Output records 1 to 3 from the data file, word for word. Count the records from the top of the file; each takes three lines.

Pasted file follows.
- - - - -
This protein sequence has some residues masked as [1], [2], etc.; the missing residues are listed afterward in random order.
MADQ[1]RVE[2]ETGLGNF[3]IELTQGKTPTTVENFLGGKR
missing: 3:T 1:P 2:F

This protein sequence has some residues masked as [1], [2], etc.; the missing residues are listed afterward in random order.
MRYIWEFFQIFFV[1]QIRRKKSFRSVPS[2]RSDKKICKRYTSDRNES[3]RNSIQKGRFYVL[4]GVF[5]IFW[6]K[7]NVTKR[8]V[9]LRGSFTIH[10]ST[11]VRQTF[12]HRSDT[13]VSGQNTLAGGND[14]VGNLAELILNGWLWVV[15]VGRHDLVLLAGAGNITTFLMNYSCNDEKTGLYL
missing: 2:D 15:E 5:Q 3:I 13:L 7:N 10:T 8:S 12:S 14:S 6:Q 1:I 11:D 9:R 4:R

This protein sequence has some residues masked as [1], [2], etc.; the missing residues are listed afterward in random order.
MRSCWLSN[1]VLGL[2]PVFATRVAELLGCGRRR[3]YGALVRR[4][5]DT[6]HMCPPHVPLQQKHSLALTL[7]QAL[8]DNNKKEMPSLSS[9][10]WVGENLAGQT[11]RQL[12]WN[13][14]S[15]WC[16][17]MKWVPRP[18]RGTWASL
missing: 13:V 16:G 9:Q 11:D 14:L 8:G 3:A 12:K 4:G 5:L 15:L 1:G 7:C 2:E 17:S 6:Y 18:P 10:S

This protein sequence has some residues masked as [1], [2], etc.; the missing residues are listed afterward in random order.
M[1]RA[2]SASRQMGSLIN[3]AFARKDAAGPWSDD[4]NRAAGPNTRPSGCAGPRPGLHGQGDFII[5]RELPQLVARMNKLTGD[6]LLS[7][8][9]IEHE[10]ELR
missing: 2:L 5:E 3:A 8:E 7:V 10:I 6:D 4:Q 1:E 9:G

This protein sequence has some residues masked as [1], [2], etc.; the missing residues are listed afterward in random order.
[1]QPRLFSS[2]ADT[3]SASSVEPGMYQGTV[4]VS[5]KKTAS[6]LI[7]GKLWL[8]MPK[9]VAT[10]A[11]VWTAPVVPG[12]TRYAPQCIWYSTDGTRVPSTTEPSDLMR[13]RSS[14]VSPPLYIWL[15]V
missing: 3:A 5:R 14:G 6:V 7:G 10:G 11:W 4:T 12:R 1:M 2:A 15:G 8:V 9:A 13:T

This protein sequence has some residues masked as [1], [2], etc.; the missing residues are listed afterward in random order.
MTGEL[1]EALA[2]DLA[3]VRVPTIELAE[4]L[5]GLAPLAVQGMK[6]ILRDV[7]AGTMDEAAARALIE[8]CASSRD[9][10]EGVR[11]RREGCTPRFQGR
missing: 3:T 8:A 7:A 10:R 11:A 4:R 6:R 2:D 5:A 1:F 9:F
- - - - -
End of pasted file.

This protein sequence has some residues masked as [1], [2], etc.; the missing residues are listed afterward in random order.
MADQ[1]RVE[2]ETGLGNF[3]IELTQGKTPTTVENFLGGKR
missing: 3:T 1:P 2:F

This protein sequence has some residues masked as [1], [2], etc.; the missing residues are listed afterward in random order.
MRYIWEFFQIFFV[1]QIRRKKSFRSVPS[2]RSDKKICKRYTSDRNES[3]RNSIQKGRFYVL[4]GVF[5]IFW[6]K[7]NVTKR[8]V[9]LRGSFTIH[10]ST[11]VRQTF[12]HRSDT[13]VSGQNTLAGGND[14]VGNLAELILNGWLWVV[15]VGRHDLVLLAGAGNITTFLMNYSCNDEKTGLYL
missing: 2:D 15:E 5:Q 3:I 13:L 7:N 10:T 8:S 12:S 14:S 6:Q 1:I 11:D 9:R 4:R

This protein sequence has some residues masked as [1], [2], etc.; the missing residues are listed afterward in random order.
MRSCWLSN[1]VLGL[2]PVFATRVAELLGCGRRR[3]YGALVRR[4][5]DT[6]HMCPPHVPLQQKHSLALTL[7]QAL[8]DNNKKEMPSLSS[9][10]WVGENLAGQT[11]RQL[12]WN[13][14]S[15]WC[16][17]MKWVPRP[18]RGTWASL
missing: 13:V 16:G 9:Q 11:D 14:L 8:G 3:A 12:K 4:G 5:L 15:L 1:G 7:C 2:E 17:S 6:Y 18:P 10:S